Over the past few weeks there has been much speculating in the blogs on comparison of and migration from Domino to SharePoint. Karen provided a very good summary in response to a question on cio.com:
“To reiterate what previous commentators have pointed out, it’s very hard to make a blanket statement as to which is better. Part of the problem is that Domino and SharePoint are two different animals with many similar spots. It’s hard to do a point by point comparison of the two.”
Ed responded to another information aimed at Microsoft business partners. Michael responded to Ed with a very thorough post:
“My analysis is that there is a constellation of drivers that may–depending on the organizational context–accumulate into an overall decision to shift from Notes/Domino to SharePoint. Some of them are trends that are starting to play out, some of them are frustrations that have not had a suitable place for airing for a long time, and some of them are linked to strategic decisions at a high-level in the organization.”
I’d typically like to take an alternative glance through the viewing glass. I would lean towards Graham’s comments on the old Exchange versus Domino debate (link):
“My advice to them and to anyone else who asks: There is no compelling business reason to switch for email functions.
It’s actually the wrong question for most customers. The right question for most customers is this “I am wanting to move beyond email being the only way my people collaborate how can I facilitate that”. That question would result in a completely different answer and may result in a change of email infrastructure.”
So the debate is really about collaboration benefits of a whole raft of areas:
- instant messaging and presence
- team workspaces
- portal technologies
- web content management
- document management
- electronic meetings
- audio integration
- video integration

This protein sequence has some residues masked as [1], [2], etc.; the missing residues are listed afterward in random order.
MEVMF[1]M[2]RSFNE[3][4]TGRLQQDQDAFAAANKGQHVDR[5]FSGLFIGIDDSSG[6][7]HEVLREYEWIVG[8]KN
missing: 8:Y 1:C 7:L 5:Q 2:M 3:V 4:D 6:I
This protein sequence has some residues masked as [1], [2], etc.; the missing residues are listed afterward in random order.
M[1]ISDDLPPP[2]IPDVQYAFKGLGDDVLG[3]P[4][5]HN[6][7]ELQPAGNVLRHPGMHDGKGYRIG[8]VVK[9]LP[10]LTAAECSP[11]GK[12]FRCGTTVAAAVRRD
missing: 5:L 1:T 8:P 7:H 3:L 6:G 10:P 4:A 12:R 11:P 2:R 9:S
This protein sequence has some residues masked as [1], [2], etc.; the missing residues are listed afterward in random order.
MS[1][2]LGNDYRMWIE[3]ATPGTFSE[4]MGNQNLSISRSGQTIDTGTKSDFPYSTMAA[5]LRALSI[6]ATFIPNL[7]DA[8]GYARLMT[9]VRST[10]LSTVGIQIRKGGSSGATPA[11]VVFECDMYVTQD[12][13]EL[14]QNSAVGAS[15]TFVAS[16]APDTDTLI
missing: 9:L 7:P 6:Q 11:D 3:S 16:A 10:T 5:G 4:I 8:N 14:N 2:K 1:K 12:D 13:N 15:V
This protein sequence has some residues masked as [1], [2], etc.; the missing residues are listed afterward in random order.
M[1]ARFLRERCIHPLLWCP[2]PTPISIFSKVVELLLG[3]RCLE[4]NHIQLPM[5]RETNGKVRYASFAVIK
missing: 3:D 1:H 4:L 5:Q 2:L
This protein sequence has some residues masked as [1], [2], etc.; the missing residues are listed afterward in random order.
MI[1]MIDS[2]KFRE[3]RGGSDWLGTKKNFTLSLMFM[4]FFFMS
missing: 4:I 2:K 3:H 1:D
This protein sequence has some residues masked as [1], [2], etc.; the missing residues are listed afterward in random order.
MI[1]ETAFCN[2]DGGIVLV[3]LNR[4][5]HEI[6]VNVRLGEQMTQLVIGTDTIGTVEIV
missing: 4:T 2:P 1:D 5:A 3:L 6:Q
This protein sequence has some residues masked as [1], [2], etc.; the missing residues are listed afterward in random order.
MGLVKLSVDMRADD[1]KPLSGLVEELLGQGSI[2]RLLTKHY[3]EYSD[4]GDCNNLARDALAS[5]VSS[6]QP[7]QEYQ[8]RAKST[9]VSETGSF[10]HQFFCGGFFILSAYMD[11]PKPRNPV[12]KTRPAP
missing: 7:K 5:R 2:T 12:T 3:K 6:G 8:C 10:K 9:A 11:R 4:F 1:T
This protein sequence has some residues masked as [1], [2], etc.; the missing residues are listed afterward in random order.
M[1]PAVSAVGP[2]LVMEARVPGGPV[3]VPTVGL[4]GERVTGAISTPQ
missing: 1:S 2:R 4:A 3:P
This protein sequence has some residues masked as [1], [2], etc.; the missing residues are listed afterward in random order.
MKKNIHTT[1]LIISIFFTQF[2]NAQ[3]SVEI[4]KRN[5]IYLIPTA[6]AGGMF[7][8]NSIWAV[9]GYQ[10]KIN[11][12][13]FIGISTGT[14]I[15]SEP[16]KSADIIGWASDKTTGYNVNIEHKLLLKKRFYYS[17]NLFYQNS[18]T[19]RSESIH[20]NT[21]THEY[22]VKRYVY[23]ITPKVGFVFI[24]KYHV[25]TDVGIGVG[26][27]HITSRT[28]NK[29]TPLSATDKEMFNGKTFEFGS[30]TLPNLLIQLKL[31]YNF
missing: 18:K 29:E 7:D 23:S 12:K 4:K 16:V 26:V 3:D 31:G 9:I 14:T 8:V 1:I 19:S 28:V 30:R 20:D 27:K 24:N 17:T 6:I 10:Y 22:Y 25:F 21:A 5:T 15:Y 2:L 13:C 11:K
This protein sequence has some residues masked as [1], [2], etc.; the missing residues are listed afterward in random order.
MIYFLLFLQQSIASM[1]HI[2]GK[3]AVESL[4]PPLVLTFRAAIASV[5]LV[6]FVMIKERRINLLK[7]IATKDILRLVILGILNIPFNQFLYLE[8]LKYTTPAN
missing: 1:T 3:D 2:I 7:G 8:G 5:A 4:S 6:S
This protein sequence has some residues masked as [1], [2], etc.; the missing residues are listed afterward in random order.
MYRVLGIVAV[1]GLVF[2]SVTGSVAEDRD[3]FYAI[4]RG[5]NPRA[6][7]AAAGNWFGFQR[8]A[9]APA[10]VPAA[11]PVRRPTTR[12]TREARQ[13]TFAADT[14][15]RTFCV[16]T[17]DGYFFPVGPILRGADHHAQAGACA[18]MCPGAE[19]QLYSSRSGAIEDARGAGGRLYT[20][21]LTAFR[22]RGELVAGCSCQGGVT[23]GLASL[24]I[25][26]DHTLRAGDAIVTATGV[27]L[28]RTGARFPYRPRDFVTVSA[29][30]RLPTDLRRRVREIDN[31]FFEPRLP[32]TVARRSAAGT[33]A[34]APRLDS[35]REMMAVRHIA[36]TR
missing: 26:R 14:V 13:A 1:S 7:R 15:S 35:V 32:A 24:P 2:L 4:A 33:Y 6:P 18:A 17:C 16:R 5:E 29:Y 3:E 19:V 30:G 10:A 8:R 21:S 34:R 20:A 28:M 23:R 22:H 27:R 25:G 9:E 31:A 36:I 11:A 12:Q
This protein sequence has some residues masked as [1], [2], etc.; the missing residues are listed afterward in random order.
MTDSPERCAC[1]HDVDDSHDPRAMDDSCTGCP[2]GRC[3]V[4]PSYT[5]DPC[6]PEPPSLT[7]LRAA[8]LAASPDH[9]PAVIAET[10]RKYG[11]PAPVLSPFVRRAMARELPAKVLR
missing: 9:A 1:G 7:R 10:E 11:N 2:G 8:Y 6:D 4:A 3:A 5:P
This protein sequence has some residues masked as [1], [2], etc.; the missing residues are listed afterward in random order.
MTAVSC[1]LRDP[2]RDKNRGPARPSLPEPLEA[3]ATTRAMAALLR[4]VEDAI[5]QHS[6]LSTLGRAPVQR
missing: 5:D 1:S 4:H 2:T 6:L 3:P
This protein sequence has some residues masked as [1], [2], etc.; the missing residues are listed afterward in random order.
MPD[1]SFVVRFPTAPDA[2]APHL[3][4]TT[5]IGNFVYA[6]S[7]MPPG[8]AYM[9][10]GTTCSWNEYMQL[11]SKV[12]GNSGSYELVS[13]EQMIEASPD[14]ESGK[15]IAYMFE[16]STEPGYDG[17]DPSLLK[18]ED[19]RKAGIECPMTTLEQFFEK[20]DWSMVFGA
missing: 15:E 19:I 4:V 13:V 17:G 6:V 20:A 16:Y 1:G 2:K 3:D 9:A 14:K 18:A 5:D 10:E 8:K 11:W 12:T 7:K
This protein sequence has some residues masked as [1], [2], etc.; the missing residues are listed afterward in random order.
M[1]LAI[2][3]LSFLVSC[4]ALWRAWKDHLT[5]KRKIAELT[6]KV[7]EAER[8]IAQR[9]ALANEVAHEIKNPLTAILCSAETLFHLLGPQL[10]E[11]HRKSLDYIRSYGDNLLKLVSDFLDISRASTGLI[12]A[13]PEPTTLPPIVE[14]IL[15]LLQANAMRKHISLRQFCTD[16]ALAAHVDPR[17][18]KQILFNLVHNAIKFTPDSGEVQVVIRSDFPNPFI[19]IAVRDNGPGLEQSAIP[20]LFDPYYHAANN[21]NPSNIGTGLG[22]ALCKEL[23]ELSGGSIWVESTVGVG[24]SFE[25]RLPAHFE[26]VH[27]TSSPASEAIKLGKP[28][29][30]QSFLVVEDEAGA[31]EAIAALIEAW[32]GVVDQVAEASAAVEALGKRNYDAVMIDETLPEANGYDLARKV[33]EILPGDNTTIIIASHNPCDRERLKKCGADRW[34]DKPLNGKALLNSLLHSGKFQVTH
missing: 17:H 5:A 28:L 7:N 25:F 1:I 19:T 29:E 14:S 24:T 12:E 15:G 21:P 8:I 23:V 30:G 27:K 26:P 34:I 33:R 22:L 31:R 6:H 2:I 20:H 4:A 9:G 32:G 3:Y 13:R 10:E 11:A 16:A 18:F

- …..the list goes on
None of this is answered by one product, there will be several products, several vendors and integration to complete.
So my simplistic graphical take on the migration or implementation for any collaboration platform would be:
And some follow on questions:
- What will the user experience be?
- Will the experience be intuitive, rich, simple to use?
- How will the integration points work both technically and for the user?
Now many readers of this blog will remember that up until about 12 months ago Lotus Collaborative products were my sole focus professionally. About 12 months ago my role changed and I now focus across the IBM / Microsoft divide in the collaboration arena. This has given me a good perspective to talk to both Microsoft and IBM customers about what their needs are in addition to digging into both product areas. By nature of my role and the complexity of the products it means I no longer have a deep engineering knowledge of the products but I do have a better knowledge than most on comparison between the 2 product sets. What I have been surprised by is the Domino versus SharePoint discussions … they are completely different beasts. Lets talk more QuickR or Websphere Portal versus SharePoint and have the real debate … but is the debate needed? Surely the debate is what are my collaboration needs?